The Indus starts relatively “easy” and got us warmed up for the monsters we would find downstream. We knew we were all ready to fire up as many of those monsters as we could. This began with all four of us running the first huge river wide ledge hole with some almost disastrous lines…but luckily we were all good and cruised our way down to Rafa Ortiz’s Rapid for our first nights camp.
The rest of the Indus was similar to our first day. Dane, Evan, Johnny, and I were able to work well together and make quick time down the river, mostly thanks to Dane’s very aggressive boat scouting and some mildly less aggressive boat scouting from the rest of us. It almost got us in to trouble once or twice, but mostly just made for an amazing experience to read and run these huge rapids. It is an unforgettable feeling to put together everything you know about running whitewater and just let it happen in the moment. The true flow state. We made our way through massive rapid after massive rapid, the real nature of the river starting to show its teeth. The Indus is big, powerful, dynamic, steep, and everything we wanted.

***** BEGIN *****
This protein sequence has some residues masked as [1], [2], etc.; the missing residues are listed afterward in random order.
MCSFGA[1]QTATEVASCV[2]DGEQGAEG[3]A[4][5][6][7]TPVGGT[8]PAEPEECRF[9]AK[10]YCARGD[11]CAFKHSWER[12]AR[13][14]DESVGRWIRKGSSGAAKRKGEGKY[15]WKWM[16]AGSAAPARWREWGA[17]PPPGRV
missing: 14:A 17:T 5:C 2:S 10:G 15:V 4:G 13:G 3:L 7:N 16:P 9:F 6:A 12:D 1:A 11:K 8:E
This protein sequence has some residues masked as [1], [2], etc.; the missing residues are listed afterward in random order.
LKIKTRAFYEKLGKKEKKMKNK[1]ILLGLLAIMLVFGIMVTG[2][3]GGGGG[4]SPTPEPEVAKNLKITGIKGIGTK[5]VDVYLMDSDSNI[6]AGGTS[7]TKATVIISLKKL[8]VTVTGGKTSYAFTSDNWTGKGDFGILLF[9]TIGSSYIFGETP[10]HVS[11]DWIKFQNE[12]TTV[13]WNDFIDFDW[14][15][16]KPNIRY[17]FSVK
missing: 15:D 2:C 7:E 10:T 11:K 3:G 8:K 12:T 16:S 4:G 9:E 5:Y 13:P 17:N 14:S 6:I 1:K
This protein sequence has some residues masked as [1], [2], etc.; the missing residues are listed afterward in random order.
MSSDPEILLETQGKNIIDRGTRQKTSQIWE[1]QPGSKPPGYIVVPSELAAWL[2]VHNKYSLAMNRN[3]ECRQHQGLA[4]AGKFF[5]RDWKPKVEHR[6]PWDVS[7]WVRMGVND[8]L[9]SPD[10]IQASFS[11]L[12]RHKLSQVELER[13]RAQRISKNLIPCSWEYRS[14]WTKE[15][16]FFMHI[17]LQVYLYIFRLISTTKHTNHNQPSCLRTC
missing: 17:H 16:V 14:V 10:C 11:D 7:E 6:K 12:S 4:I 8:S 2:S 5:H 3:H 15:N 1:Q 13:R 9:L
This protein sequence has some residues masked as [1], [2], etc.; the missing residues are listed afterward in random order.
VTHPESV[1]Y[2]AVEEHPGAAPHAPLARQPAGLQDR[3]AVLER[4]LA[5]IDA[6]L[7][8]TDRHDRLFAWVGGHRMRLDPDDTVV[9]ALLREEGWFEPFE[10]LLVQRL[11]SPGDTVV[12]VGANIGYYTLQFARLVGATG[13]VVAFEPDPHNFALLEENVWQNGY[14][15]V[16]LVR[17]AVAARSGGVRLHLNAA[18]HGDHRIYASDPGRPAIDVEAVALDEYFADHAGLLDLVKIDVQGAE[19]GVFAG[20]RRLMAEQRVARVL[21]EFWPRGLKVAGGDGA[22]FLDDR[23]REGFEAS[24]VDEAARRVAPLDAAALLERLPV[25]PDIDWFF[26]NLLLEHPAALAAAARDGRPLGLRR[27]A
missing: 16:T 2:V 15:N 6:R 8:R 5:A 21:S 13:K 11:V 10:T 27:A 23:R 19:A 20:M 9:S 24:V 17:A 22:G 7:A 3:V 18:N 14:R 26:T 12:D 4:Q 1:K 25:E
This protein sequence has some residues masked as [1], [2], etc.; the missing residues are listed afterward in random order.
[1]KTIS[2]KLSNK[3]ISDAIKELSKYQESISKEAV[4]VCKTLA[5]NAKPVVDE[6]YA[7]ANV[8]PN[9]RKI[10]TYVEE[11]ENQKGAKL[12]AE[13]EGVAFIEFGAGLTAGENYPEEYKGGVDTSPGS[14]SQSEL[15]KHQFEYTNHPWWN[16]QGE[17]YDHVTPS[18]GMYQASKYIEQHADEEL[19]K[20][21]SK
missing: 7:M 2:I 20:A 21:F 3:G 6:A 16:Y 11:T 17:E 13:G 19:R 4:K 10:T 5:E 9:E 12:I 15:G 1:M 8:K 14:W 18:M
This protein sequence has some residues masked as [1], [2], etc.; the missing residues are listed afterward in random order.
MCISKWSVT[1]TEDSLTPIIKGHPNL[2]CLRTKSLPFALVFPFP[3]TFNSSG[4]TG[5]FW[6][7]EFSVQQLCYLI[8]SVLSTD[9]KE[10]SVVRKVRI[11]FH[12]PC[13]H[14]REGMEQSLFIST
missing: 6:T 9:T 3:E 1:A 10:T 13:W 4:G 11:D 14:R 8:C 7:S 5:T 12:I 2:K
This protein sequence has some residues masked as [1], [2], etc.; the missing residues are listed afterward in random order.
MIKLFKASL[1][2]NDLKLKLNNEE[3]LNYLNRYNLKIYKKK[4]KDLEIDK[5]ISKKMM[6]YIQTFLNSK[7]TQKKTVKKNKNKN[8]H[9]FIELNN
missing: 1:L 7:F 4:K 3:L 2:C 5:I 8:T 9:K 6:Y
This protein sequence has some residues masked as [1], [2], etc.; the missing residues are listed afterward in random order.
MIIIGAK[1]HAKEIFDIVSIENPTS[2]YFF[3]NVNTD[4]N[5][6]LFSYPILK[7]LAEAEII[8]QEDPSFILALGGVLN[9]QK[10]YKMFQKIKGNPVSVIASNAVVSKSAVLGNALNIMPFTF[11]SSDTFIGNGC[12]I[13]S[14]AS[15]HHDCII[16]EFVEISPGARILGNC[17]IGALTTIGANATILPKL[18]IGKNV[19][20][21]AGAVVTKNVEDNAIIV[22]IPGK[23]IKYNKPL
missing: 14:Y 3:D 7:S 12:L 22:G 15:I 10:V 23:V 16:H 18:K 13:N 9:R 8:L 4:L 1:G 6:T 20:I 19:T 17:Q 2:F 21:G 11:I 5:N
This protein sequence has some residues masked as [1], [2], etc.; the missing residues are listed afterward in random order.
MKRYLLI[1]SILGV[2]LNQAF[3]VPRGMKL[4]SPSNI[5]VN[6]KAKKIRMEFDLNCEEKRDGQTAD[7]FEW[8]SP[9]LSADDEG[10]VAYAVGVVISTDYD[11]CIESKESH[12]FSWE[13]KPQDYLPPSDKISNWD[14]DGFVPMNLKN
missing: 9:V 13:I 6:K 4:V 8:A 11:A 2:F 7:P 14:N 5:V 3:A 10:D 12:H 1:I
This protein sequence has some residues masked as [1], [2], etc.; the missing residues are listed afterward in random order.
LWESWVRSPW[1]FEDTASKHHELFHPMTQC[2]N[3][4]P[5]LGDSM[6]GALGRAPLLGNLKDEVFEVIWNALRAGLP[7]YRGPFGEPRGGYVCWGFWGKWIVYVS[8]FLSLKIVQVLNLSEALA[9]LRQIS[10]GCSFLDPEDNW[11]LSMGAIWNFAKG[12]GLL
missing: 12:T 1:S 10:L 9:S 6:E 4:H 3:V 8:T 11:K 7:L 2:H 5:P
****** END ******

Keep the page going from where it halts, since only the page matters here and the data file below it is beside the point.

Day two passed without incident, and all the in between rapids amazed us with how powerful and big they were. Every rapid had a hole that would make you swim, every rapid was class V. At the end of the day, our guide Hussein was amazed at how far we had gone, telling us the group the week before had only made it half the distance in the same day. We slept in our tents and woke up the next morning knowing that this third day was going to be the true test.
To say we were excited to start kayaking would be a huge understatement. We practically ran to the river that first day, anxious to take some paddle strokes in Pakistan."